" She left one child only, a daughter, who was married first to Thomas Nafhe, Efq.3 Elizabeth, our poet's grand-daughter, who appears to have been a favourite, Shakspeare having left her by his will a memorial of his affection, though the at that time was but eight years old, was born in February 1607-8, as appears by an entry in the Regifter of Stratford, which Mr. West omitted in the tranfcript with which he furnished Mr. Steevens. I learn from the fame Register that she was married in 1626: "MARRIAGES. April 22, 1626, Mr. Thomas Nafh to Miftrifs Elizabeth Hall." It fhould be remembered that every unmarried lady was called Miftrefs till the time of George I. Hence our author's Mistress Anne Page. Nor in fpeaking of an unmarried lady could her chriftian name be omitted, as it often is at préfent; for then no diftinction would have remained between her and her mother. Some married ladies indeed were diftinguished from their daughters by the title of Madam.
Mr. Nafh died in 1647, as appears by the infcription on his tomb-ftone in the chancel of the church of Stratford:
"Here refteth ye body of Thomas Nathe, Efq. He mar. Elizabeth the daugh. and heire of John Hall, Gent. He died April 4th, A. 1647, aged 53."
Efq. and afterwards to Sir John Barnard of Abington, but died likewise without issue.'
"Fata manent omnes; hunc non virtute carentem,
Abftulit, at referet lux ultima. Sifte, viator;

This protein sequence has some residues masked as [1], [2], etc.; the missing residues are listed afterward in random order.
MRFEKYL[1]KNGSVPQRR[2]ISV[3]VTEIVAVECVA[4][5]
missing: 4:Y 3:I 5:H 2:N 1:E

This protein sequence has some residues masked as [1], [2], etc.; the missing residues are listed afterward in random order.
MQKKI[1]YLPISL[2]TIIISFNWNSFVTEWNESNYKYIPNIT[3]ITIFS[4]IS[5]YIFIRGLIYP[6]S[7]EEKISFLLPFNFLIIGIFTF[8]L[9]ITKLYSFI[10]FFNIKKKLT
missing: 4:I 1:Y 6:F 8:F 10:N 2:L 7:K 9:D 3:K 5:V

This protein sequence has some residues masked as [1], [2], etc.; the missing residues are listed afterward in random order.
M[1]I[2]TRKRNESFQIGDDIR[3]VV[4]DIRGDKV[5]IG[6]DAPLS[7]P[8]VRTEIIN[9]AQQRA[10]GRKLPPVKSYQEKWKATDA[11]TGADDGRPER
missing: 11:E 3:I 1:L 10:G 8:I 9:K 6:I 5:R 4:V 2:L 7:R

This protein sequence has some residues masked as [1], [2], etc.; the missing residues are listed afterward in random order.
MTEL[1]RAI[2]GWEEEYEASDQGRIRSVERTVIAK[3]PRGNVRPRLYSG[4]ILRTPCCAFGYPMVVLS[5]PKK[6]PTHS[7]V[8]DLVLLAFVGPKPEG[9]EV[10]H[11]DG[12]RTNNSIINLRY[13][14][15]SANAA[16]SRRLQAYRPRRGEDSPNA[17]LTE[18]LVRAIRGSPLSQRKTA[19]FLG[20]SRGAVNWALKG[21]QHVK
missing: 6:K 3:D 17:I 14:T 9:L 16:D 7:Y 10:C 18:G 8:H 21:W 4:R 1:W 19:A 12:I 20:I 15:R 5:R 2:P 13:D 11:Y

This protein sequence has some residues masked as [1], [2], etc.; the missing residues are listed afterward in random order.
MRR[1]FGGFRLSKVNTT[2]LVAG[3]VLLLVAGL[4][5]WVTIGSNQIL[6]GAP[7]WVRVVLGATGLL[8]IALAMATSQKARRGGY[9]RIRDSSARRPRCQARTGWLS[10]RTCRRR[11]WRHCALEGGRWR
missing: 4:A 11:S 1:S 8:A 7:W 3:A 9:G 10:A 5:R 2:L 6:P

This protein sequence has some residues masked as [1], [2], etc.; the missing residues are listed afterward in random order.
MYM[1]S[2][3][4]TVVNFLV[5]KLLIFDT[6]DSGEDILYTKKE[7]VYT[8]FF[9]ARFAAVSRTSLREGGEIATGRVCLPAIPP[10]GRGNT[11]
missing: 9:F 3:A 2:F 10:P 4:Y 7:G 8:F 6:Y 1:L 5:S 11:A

By his laft will, which is in the Prerogative-Office, dated August 26, 1642, he bequeathed to his well beloved wife, Elizabeth Nath, and her affigns, for her life, (in lieu of jointure and thirds,) one meffuage or tenement, with the appurtenances, fituate in the Chapel Street in Stratford, then in the tenure and occupation of Joan Norman, widow; one meadow, known by the name of the Square Meadow, with the appurtenances, in the parish of old Stratford, lying near unto the great ftone-bridge of Stratford; one other meadow with the appurtenances, known by the name of the Wash Meadow; one little meadow with the appurtenances, adjoining to the faid Wash Meadow; and alfo all the tythes of the manor or lordship of Shottery. He devifes to his kinfman Edward Nafh, the fon of his uncle George Nash of London, his heirs and affigns, (inter alia) the meffuage or tenement, then in his own occupation, called The New-Place, fituate in the Chapel Street, in Stratford; together with all and fingular houses, outhouses, barns, ftables, orchards, gardens, eafements, profits, or commodities, to the fame belonging; and also four-yard land of arable land, meadow, and pafture, with the appurtenances, lying and being in the common fields of Old Stratford, with all the easements, profits, commons, commodities, and hereditaments, of the fame four-yard lands belonging; then in the tenure, ufe, and occupation of him the faid Thomas Nash; and one other meffuage or tenement, with the appurtenances, fituate in the parish of in London, and called or known by the name of The Wardrobe, and then in the tenure, ufe, and occupation of Dickes. And from and after the death of his faid wife, he bequeaths the meadows above named, and devised to her for life, to his faid coufin Edward Nash, his heirs and affigns for ever. After various other bequefts, he directs that one hundred pounds, at the leaft, be laid out in mourning gowns, cloaks, and apparel, to be diftributed among his kindred and friends, in fuch manner as his executrix fhall think fit. He appoints his wife Elizabeth Nath his refiduary legatee, and fole executrix, and ordains Edmund Rawlins, Wil